Editor's note: The Birger Sandzén Memorial Gallery and Cori Sherman North provided permission for Resource Library to publish the following essay for the exhibition From Chanute to Phoenix, Paintings by Ralph Goltry (1884-1971). If you have questions or comments regarding the essay and associated materials, please contact Birger Sandzén Memorial Gallery directly through either this phone number or web address:
From Chanute to Phoenix, Paintings by Ralph Goltry (1884-1971)
by Cori Sherman North
Landscape artist Ralph E. Goltry was born in Chanute, Kansas, to Albert Goltry (1841-1939) and Oella Hamilton Goltry (1848-1933) on October 22, 1884. Caught up in the Civil War, Albert had fought with the Union army infantry, enlisting at age 20 and participating in General Sherman's "march to the sea" through southern Confederate states. After the war was won, Albert married Oella and the couple settled into farming first in Kentland, Indiana, and then in Chanute in 1876. There, the Goltrys had four children and spent the remainder of their lives in that Kansas community.
According to contemporary sources, young Ralph Goltry attended both a local Chanute business college and the Kansas City Art Institute (KCAI), graduating with art credentials in 1904. His first job that year was with Trainmaster, where presumably he got his start in a long commercial art career. Often called a "sign painter" in later years, Goltry made a living designing advertisements, and often painted his landscapes on the back of used illustration board. Several works of the twenty paintings in this exhibition are painted on the verso of Goltry's images of diving women and hand-lettered superlatives.
In Chanute, Goltry married Esta L. Kessinger (1886-1979) and had the first of two children in 1906. The local Chanute newspaper noted that Ralph Goltry had a case of the measles in January of 1910, and that his family took a two-week trip to Bartlesville, Oklahoma in 1914. But by 1920, the artist began exploring the American Southwest and is listed in that year's census as living in San Jose, California. The final choice of residence for the Goltry family was Phoenix, Arizona, where they bought a home and settled in 1922. They lived in the downtown area in a two-story house where Ralph set up a studio on a second floor porch where he continued to practice commercial art along with painting landscape oils in his free time.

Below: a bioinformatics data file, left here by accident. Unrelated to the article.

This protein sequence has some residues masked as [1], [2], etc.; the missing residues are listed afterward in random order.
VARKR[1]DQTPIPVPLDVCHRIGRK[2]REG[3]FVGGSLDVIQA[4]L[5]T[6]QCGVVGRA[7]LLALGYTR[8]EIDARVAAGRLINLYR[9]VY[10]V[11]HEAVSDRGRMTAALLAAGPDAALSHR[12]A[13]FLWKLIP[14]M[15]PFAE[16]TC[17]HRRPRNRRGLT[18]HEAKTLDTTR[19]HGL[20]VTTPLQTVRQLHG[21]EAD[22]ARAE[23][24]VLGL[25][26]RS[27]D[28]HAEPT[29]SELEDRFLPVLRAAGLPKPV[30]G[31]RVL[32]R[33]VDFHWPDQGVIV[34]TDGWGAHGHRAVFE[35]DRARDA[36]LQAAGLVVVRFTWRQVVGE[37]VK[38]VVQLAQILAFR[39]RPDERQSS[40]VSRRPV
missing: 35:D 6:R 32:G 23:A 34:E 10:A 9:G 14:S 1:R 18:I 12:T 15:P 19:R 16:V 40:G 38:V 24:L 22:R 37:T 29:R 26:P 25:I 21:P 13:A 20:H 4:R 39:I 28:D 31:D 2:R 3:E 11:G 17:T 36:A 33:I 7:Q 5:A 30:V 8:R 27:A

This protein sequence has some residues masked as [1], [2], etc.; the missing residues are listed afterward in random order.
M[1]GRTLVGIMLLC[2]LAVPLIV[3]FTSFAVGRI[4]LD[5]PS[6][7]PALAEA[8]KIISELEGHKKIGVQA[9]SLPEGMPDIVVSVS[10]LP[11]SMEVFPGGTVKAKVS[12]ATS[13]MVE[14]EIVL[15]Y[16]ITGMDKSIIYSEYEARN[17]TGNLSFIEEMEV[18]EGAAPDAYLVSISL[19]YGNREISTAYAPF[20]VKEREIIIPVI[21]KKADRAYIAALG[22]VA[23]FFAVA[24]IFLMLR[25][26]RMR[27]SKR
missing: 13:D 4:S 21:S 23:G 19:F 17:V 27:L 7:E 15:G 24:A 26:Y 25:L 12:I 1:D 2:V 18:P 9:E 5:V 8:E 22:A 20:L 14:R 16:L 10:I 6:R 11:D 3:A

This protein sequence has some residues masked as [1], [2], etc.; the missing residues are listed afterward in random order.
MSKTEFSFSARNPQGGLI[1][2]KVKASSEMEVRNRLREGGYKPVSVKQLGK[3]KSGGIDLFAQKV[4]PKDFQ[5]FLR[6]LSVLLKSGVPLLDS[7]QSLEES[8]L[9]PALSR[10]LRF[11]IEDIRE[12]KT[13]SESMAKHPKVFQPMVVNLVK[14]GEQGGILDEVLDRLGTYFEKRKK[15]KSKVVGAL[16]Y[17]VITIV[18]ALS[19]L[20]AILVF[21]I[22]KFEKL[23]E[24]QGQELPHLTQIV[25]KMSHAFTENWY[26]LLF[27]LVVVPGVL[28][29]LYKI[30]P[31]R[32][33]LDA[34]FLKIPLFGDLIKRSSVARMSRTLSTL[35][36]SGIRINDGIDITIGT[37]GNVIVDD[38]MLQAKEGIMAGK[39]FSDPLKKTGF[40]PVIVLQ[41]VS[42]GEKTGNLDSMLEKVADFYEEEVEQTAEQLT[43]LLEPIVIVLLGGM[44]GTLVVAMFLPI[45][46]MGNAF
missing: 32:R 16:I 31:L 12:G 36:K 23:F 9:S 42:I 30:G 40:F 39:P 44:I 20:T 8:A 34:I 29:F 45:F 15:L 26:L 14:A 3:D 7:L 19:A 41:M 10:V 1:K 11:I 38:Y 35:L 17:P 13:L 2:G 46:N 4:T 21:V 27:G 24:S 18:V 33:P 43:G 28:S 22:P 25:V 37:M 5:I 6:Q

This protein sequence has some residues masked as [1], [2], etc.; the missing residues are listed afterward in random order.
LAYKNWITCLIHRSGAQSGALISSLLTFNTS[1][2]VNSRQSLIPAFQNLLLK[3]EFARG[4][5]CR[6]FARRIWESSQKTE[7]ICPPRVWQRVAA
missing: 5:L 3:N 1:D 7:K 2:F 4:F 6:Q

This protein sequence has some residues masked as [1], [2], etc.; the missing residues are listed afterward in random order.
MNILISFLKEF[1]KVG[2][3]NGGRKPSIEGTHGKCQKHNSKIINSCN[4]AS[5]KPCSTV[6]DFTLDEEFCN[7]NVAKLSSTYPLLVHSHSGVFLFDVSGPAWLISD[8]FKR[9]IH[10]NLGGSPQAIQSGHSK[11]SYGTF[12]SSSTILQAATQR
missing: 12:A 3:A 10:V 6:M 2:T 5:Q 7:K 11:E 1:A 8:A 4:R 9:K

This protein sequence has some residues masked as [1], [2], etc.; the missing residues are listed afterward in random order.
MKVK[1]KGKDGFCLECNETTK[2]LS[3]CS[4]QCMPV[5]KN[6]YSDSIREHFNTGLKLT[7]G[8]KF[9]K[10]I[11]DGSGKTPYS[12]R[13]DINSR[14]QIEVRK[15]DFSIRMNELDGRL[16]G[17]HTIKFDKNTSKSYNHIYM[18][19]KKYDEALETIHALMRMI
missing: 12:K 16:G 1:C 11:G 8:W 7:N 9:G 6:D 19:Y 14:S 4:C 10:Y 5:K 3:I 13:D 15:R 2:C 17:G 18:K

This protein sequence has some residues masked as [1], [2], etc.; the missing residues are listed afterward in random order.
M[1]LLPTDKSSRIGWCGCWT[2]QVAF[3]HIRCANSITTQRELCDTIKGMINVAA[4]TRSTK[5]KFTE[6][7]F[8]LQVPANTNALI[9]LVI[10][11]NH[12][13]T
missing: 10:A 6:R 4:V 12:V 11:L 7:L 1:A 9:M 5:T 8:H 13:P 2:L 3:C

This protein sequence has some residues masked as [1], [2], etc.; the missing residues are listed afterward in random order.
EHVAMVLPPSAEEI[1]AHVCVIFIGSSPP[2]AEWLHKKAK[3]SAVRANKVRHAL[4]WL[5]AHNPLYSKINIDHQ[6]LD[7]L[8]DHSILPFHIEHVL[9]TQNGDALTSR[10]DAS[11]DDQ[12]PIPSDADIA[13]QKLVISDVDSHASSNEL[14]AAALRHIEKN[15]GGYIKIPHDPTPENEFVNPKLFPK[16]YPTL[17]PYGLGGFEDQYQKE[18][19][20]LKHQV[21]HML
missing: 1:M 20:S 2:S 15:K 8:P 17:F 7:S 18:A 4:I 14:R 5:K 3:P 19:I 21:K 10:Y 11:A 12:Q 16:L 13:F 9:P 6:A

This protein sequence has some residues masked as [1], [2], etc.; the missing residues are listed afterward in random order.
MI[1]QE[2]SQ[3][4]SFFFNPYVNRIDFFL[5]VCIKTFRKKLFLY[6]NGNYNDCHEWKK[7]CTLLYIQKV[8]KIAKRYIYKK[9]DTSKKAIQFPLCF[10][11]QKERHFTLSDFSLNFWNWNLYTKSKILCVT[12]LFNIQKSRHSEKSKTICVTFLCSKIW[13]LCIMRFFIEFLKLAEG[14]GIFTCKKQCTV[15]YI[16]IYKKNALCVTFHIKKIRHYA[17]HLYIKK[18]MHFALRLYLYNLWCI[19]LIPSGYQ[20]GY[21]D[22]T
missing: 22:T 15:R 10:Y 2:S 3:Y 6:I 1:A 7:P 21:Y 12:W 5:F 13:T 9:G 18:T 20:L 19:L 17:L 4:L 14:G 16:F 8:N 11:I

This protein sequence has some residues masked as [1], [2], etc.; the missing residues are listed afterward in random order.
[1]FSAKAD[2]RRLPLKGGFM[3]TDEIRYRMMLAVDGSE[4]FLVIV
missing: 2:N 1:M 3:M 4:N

Goltry was very active in the greater Phoenix area arts community. He was a founding member of the Arizona Artists Guild (1928) as well as the Phoenix Fine Arts Association. Through ensuing decades he chaired the hanging committee for both organizations' annual exhibitions and consistently garnered praise for his entries. An example, an Arizona Independent Republic review the Guild's exhibition of February, 1939, displayed at the Phoenix Federal Art Center for a fortnight notes Ralph Goltry was "always graphic in his interpretation of the countryside and its moods" and sees there "is always a harmony and relationship of color and rhythm in form, a fact that nature never forgets but that desert painters seldom remember."
Goltry is best known for his views of the Superstition Mountains, a range in the almost 160,000 acres of the Tonto National Forest, which is only about fifty miles east of Phoenix. Most of the twenty paintings in this exhibition loaned from a private collection offer glimpses of the artist's favorite place, and its desert environment of saguaro cactus, smoke tree, and occasional ponderosa pine vegetation. The Superstitions rise from the Arizona desert to 5,000 feet elevation, displaying dramatic volcanic peaks with sheer-sided crags and ridges, and punctuated with boulder-strewn canyons. Goltry's painting Afternoon Haze, Self Portrait offers a glimpse of the artist with his easel, canvas, and palette of colors, working plein air in front of the easily recognizable Superstition Mountain range. His untitled study of a gnarled saguaro cactus shows the artist's concern for even the singular element of his environment, as Goltry noted on the back of the painting, "The cactus facing is from rib of the giant after it had fallen." The artist harvested the cactus material to create a unique frame facing for the painting.